Fancy a cuppa? Reach for one of these bookish teapots.
Bumble-ardy by Maurice Sendak
Mindset, The New Psychology of Success by Carol Dweck
Loving Kindness, The Revolutionary Art of Happiness by Sharon Salzberg
Galore by Michael Crummey
I Never Liked You by Chester Brown
The Night Shift: Untold Stories of the ER by Brian Goldman
The Best American Poetry 2011 edited by Kevin Young and David Lehman
The Owly Series by Andy Runton
Maine by J. Courtney Sullivan
Blueprints For Building Better Girls by Elissa Schappell
Mr. Fox by Helen Oyeyemi
Stone Arabia by Dana Spiotta
The Collected Works of Mary Roach
Miss Entropia and the Adam Bomb by George Rabasa
The Uncoupling by Meg Wolitzer
The Collected Ghost Stories by M.R. James
A Little History of The World by Ernst Gombrich
The Leviathan Trilogy by Scott Westerfeld
Girls in White Dresses by Jennifer Close
Domestic Violets by Matthew Norman
Nothing to Envy: Ordinary Lives in North Korea by Barbara Demick
This Life is In Your Hands by Melissa Coleman
Lipstick Jihad: A Memoir of Growing Up Iranian in America and American in Iran by Azadeh Moaveni
The Weird Sisters by Eleanor Brown
Attachments by Rainbow Rowell
Madame Tussaud by Michelle Moran
Rules of Civility by Amor Towles
New York: A Novel by Edward Rutherfurd
The Winds of War & War and Remembrance by Herman Wouk
The Source by James A. Michener
How to Live: a Life of Montaigne by Sarah Bakewell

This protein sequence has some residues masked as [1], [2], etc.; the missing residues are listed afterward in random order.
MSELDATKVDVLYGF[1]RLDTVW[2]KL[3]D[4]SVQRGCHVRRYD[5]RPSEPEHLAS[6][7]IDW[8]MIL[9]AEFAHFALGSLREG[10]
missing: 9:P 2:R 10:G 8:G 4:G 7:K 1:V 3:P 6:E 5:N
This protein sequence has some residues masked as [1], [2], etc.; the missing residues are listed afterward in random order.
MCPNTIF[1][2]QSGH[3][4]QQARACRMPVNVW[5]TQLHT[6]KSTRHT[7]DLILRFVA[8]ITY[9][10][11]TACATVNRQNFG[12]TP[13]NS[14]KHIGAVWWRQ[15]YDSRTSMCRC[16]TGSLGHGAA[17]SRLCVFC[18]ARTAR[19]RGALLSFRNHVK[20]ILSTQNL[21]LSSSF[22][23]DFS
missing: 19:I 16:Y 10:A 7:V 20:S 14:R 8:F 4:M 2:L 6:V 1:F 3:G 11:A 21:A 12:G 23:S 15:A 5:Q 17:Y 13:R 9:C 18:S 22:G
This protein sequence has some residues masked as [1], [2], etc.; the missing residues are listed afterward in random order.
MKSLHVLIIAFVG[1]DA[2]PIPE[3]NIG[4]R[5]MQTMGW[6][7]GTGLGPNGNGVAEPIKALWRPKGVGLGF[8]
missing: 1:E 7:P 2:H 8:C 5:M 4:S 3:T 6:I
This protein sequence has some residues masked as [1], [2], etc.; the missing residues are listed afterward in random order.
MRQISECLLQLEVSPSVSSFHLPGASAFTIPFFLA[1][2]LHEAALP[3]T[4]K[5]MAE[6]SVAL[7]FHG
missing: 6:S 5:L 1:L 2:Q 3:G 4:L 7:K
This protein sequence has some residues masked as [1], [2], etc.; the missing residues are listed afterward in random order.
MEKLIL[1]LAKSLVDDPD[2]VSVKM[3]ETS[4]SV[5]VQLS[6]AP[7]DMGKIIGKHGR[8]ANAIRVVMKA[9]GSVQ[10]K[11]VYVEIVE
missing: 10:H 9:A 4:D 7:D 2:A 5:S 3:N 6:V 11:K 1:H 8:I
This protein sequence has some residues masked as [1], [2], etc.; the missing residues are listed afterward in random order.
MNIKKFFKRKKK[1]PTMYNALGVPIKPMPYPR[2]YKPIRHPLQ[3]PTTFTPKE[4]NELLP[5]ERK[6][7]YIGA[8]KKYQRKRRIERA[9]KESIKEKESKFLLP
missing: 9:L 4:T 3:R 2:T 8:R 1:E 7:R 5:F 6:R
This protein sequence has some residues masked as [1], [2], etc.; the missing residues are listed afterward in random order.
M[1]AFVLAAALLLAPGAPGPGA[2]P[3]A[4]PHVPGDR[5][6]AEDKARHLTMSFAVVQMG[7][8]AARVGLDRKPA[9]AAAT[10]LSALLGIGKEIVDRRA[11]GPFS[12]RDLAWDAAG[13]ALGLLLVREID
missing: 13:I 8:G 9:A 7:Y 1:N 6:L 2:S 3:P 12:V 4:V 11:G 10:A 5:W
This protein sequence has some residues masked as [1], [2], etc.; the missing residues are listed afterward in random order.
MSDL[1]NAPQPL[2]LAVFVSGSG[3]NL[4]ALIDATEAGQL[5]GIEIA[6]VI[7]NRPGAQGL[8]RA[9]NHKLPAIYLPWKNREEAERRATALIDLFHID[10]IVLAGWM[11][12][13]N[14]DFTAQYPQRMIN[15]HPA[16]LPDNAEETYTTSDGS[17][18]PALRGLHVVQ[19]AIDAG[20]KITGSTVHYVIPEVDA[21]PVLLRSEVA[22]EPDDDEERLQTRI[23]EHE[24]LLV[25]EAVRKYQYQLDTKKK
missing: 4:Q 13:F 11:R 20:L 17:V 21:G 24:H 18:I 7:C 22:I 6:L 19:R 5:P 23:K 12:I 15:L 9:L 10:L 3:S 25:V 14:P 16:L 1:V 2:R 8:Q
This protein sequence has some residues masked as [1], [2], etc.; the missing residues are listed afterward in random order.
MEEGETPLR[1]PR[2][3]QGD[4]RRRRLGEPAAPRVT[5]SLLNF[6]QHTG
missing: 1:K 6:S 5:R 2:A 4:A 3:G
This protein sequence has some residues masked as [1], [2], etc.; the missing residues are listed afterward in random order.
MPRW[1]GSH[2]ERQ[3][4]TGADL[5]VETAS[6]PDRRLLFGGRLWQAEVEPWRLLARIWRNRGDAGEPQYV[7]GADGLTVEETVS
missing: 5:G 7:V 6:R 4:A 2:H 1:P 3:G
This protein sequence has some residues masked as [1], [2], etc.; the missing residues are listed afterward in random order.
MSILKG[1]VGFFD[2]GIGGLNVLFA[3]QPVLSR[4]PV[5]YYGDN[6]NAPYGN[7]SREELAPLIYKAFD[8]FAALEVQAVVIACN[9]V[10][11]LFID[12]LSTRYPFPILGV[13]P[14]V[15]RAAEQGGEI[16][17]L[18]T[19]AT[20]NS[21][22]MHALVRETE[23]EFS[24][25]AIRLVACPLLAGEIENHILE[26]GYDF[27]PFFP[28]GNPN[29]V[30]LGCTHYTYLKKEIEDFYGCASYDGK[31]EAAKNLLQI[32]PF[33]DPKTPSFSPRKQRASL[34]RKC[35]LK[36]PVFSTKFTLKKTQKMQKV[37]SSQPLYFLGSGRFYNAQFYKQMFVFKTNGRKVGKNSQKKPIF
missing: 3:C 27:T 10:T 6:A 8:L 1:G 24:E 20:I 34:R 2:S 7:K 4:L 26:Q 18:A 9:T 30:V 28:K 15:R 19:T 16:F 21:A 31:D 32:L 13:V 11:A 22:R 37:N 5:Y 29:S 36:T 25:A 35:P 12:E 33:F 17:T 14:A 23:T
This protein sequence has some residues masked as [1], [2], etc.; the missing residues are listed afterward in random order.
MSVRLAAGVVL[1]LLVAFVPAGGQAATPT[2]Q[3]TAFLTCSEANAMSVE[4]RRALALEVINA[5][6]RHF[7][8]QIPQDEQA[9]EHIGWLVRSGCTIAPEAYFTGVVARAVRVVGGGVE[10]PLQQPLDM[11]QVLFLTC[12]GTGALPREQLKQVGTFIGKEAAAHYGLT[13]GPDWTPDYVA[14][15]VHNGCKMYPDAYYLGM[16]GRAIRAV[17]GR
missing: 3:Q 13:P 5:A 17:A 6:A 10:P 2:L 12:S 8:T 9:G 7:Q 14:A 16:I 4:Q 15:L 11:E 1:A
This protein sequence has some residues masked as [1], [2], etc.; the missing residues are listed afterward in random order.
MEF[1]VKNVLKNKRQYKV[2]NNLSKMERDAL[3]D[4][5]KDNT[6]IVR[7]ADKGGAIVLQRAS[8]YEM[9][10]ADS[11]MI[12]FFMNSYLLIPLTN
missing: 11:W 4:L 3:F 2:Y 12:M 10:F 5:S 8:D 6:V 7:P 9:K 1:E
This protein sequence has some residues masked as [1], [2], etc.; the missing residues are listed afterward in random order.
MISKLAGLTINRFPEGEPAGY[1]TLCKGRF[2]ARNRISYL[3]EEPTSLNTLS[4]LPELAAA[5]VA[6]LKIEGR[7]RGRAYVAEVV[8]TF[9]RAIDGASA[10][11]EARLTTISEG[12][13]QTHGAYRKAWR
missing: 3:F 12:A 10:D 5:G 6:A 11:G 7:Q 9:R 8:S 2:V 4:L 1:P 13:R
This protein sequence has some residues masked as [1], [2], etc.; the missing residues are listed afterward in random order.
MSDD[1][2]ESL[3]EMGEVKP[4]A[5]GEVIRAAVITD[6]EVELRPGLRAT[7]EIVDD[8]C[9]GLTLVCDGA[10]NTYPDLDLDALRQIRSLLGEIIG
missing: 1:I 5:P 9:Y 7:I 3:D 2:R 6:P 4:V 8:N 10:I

The Annotated Phantom Tollbooth by Norman Juster
The Best of Archy and Mehitabel by Don Marquis
Radioactive: a novel of love and fallout by Lauren Redniss
Arguably the first ever book-rioters. The “Oh Captain, My Captain” scene of The Dead Poet’s Society.
What’s your favorite quote?
This is pretty simple (but not easy, we hope). Take a look at the below facts and try to guess who the author is. Email your guesses to community (at) bookriot (dot) com. Random drawing of correct answers will determine who wins the mystery book prize, which may or may not be related to the author in question. Entries will be accepted through Friday, October 28.
- My father misdiagnosed himself as having lung cancer, but he really had diabetes. This went untreated until he had to have his foot amputated, and he eventually died from complications from the resulting surgery.
- My mother was 21 years younger than my father.
- During my junior year in college, I was given electro-shock treatments.
- I worked for a time in the psychiatric ward of a hospital, transcribing patient histories, which often included their dreams.
- I won a Pulitzer Prize, but it came after I’d already been dead 19 years.
- You’ve heard of my most famous work, but you probably don’t know that I published it under a pseudonym.
- All of my papers are available in academic libraries, save two letters which my spouse sealed after my death. They are scheduled to be made public on February 13, 2013.
Check out all the details at BookRiot.com